A University of Nebraska–Lincoln project focused on using environmental DNA to help improve water quality and survey fish populations after extensive flooding has received a $75,000 grant from the Nebraska Environmental Trust.
Mark Pegg, professor in the School of Natural Resources, leads the project.
The long-term implications to water quality and habitat availability in rivers following extreme flood conditions are not well understood. Particularly unknown are the threats to human and animal health due to changes in microbial communities, pathogens and the extent to which invasive species expand into new systems.
Nebraska researchers aim to better understand the relationship between physical and chemical aspects of water quality and the corresponding biological response across the state following extensive flooding in 2019. Specifically, UNL has partnered with the Nebraska Department of Environment and Energy and the Nebraska Game and Parks Commission to assess the microbial community and pathogen load as well as assess the current extent of bighead and silver carp, and zebra/quagga mussels across Nebraska.
Researchers will use water samples collected from NDEE’s monthly, statewide sampling regimen at 101 sites to gather information on the microbial community and invasive species through a technique that relies on cells and/or DNA found in the water column. This project will provide one of the country’s first statewide assessments of both the microbial community and invasive species. Similarly, this project will shed light on the critical role that microbes and invasive species play in maintaining good water quality.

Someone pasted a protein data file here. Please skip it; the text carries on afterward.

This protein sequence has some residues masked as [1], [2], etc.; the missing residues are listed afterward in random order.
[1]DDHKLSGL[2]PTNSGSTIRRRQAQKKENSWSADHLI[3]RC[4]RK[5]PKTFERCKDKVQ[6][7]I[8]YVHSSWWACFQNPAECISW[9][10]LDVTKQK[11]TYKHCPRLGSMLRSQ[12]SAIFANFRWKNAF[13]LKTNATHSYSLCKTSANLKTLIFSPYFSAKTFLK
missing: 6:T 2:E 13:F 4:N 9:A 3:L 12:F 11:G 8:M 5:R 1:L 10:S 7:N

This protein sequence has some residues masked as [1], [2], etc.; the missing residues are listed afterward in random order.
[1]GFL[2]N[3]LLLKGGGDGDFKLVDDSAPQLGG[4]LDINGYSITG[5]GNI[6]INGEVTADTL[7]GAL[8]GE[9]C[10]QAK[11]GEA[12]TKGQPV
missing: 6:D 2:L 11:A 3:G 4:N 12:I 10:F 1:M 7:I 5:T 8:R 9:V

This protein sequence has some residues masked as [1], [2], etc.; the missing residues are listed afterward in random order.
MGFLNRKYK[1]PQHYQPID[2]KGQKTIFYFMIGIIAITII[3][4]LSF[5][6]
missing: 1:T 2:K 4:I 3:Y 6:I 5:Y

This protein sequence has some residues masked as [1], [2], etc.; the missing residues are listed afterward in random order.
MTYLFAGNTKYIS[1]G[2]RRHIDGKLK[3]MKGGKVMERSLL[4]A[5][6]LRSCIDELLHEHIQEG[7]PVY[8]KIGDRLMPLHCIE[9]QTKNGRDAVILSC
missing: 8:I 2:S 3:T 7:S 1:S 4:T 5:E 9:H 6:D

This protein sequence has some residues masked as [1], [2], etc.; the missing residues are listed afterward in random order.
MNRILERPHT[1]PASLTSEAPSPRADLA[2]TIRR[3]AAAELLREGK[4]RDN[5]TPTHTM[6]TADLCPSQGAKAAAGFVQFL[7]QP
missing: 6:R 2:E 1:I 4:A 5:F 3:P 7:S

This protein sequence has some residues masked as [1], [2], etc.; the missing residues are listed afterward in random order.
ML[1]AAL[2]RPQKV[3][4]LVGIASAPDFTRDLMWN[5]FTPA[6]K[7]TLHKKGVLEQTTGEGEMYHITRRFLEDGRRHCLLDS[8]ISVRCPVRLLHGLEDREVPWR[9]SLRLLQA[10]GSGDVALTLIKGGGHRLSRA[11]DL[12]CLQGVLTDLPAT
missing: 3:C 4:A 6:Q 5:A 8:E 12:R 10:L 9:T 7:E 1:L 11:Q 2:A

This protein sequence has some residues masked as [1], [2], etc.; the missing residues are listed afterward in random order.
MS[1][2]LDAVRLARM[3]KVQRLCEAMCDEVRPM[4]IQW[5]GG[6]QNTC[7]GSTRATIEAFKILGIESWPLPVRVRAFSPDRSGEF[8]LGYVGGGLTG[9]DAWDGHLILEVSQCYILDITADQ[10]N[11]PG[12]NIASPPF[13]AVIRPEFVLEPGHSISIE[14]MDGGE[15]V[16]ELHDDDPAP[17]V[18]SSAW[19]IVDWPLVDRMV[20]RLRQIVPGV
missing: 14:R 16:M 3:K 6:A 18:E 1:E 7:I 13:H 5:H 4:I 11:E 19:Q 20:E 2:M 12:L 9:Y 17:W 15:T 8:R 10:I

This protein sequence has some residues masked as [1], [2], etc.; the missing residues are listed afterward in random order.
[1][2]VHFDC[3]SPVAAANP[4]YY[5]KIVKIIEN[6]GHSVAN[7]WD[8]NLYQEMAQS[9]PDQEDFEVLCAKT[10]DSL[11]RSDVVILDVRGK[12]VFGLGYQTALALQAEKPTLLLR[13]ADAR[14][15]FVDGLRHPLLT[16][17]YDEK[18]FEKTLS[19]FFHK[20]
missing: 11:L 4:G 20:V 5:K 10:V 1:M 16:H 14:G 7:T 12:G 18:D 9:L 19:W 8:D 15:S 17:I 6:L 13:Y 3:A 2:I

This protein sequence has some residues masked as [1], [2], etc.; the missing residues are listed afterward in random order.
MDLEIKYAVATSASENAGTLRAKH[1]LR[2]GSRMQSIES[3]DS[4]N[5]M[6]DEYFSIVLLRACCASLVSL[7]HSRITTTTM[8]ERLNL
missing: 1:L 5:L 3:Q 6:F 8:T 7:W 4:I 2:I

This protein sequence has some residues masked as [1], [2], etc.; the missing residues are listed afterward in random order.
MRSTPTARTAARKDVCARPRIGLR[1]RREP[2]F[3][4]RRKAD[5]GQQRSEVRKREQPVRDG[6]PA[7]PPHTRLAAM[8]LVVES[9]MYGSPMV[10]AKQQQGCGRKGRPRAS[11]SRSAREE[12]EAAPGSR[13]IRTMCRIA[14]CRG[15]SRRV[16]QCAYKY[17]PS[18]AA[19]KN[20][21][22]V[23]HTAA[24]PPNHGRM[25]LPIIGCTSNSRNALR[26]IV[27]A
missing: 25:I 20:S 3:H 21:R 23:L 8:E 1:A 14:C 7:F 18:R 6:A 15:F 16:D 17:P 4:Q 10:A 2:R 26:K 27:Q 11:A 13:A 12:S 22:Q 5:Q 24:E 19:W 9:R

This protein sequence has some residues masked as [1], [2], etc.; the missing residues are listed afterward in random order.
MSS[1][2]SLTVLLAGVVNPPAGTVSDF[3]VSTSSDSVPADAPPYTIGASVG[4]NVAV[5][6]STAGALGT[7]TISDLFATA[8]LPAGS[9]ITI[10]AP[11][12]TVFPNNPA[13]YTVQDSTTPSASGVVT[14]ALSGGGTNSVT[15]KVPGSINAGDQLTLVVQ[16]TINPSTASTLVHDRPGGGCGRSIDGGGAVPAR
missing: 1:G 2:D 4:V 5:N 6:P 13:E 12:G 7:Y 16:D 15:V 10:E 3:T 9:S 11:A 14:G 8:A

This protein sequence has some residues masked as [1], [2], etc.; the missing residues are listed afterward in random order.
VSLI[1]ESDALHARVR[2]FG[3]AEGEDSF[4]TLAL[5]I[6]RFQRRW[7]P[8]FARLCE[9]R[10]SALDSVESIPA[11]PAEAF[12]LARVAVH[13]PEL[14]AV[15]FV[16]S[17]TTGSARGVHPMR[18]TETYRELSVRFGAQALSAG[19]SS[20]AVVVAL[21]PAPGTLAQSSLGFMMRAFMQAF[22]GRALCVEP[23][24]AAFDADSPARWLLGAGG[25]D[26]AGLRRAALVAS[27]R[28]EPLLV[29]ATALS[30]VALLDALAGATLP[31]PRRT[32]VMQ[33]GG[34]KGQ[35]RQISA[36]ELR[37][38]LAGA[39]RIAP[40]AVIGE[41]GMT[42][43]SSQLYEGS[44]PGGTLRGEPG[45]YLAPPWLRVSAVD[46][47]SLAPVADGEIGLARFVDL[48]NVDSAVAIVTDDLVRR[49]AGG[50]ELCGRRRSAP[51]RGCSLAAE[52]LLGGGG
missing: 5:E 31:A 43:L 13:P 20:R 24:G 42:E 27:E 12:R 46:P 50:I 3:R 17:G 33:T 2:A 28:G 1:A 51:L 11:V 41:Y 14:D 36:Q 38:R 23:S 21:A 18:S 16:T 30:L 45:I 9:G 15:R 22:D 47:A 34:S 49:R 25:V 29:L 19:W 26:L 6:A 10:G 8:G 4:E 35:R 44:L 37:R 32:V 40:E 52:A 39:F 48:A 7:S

This is the first year of the award, with potential second-year funding of another $75,000.
The project is one of 118 receiving a total of $20 million in grant awards from NET this year. Of these, 73 were new applications and 45 are carry-over projects.
The Nebraska Legislature created NET in 1992. Using revenue from the Nebraska Lottery, the trust has provided more than $328 million in grants to more than 2,300 projects across the state. Anyone – citizens, organizations, communities, farmers and businesses – can apply for funding to protect habitat, improve water quality and establish recycling programs in Nebraska. NET works to preserve, protect and restore the state’s natural resources for future generations.